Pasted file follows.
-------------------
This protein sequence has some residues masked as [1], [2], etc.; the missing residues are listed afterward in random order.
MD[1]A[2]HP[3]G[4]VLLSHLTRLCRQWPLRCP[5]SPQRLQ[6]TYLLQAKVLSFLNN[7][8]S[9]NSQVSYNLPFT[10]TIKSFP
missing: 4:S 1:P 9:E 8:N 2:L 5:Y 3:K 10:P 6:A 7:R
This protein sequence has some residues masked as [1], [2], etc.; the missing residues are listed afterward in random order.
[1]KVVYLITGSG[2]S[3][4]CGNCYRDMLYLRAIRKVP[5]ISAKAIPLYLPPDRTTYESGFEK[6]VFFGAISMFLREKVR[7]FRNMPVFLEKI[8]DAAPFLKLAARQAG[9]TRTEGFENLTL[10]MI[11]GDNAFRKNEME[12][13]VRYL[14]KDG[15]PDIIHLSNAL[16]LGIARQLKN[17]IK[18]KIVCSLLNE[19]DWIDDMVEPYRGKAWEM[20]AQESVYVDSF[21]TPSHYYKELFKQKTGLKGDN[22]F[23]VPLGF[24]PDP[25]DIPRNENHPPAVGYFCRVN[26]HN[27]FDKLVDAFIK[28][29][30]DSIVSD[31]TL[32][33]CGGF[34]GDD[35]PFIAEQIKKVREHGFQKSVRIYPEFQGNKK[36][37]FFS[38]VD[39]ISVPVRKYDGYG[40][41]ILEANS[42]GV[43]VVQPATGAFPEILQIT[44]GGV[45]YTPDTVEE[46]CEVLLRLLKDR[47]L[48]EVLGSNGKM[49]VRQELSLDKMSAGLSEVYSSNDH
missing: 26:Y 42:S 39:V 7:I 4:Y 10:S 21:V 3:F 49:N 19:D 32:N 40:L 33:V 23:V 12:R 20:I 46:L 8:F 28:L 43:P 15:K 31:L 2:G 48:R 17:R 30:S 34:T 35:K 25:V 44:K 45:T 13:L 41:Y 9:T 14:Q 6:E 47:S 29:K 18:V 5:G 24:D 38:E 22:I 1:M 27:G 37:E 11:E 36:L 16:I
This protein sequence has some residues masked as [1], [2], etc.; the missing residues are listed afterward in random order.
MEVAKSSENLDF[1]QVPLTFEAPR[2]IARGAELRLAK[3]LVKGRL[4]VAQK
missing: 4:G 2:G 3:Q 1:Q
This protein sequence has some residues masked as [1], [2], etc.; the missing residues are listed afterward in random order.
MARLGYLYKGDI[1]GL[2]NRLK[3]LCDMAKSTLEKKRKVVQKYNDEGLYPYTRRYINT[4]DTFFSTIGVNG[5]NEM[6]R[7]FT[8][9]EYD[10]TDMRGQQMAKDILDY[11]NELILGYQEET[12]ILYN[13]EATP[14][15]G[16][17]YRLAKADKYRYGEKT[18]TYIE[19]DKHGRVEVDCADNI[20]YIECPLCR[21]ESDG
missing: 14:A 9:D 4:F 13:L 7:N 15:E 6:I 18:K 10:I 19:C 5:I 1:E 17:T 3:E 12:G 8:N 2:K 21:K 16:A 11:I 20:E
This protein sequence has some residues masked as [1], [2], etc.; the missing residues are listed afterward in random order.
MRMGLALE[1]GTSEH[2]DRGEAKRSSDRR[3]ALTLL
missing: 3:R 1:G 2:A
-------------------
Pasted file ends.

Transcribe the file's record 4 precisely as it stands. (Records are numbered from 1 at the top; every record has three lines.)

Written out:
This protein sequence has some residues masked as [1], [2], etc.; the missing residues are listed afterward in random order.
MARLGYLYKGDI[1]GL[2]NRLK[3]LCDMAKSTLEKKRKVVQKYNDEGLYPYTRRYINT[4]DTFFSTIGVNG[5]NEM[6]R[7]FT[8][9]EYD[10]TDMRGQQMAKDILDY[11]NELILGYQEET[12]ILYN[13]EATP[14][15]G[16][17]YRLAKADKYRYGEKT[18]TYIE[19]DKHGRVEVDCADNI[20]YIECPLCR[21]ESDG
missing: 14:A 9:D 4:F 13:L 7:N 15:E 6:I 18:K 10:I 19:C 5:I 1:E 17:T 3:E 12:G 8:N 2:K 21:K 16:A 11:I 20:E